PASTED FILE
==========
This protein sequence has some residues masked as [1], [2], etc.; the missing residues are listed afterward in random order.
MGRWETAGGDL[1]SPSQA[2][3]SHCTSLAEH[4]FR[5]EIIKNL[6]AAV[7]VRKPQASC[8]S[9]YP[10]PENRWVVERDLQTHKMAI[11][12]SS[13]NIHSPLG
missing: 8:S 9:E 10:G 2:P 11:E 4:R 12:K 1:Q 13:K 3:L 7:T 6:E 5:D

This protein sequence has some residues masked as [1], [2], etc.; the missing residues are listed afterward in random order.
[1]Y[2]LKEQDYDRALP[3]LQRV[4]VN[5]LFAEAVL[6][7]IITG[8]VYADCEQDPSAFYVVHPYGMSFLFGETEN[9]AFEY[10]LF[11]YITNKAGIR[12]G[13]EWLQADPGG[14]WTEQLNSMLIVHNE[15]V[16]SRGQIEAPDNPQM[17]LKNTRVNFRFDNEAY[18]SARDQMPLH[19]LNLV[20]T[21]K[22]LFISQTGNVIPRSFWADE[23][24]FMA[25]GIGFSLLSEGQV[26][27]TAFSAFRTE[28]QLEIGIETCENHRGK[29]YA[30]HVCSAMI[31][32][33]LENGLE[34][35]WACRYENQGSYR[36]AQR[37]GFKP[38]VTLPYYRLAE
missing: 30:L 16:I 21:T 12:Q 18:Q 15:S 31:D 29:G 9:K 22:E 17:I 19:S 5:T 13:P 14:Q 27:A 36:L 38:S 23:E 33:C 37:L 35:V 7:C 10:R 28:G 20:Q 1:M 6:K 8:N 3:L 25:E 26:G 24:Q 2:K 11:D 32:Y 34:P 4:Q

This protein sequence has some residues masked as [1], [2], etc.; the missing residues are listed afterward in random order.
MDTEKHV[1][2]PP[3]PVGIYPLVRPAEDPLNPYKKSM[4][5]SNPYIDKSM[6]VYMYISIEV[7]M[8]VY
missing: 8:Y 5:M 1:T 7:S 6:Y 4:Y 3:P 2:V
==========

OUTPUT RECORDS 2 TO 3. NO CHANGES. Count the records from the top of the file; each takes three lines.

This protein sequence has some residues masked as [1], [2], etc.; the missing residues are listed afterward in random order.
[1]Y[2]LKEQDYDRALP[3]LQRV[4]VN[5]LFAEAVL[6][7]IITG[8]VYADCEQDPSAFYVVHPYGMSFLFGETEN[9]AFEY[10]LF[11]YITNKAGIR[12]G[13]EWLQADPGG[14]WTEQLNSMLIVHNE[15]V[16]SRGQIEAPDNPQM[17]LKNTRVNFRFDNEAY[18]SARDQMPLH[19]LNLV[20]T[21]K[22]LFISQTGNVIPRSFWADE[23][24]FMA[25]GIGFSLLSEGQV[26][27]TAFSAFRTE[28]QLEIGIETCENHRGK[29]YA[30]HVCSAMI[31][32][33]LENGLE[34][35]WACRYENQGSYR[36]AQR[37]GFKP[38]VTLPYYRLAE
missing: 30:L 16:I 21:T 12:Q 18:Q 15:S 31:D 29:G 9:K 22:E 17:I 19:S 5:T 13:P 14:Q 27:A 36:L 38:S 23:E 33:C 37:L 35:V 7:C 10:R 28:G 20:Q 1:M 6:K 8:N 3:L 25:E 26:G 24:Q 2:K 11:D 32:Y 34:P 4:Q

This protein sequence has some residues masked as [1], [2], etc.; the missing residues are listed afterward in random order.
MDTEKHV[1][2]PP[3]PVGIYPLVRPAEDPLNPYKKSM[4][5]SNPYIDKSM[6]VYMYISIEV[7]M[8]VY
missing: 8:Y 5:M 1:T 7:S 6:Y 4:Y 3:P 2:V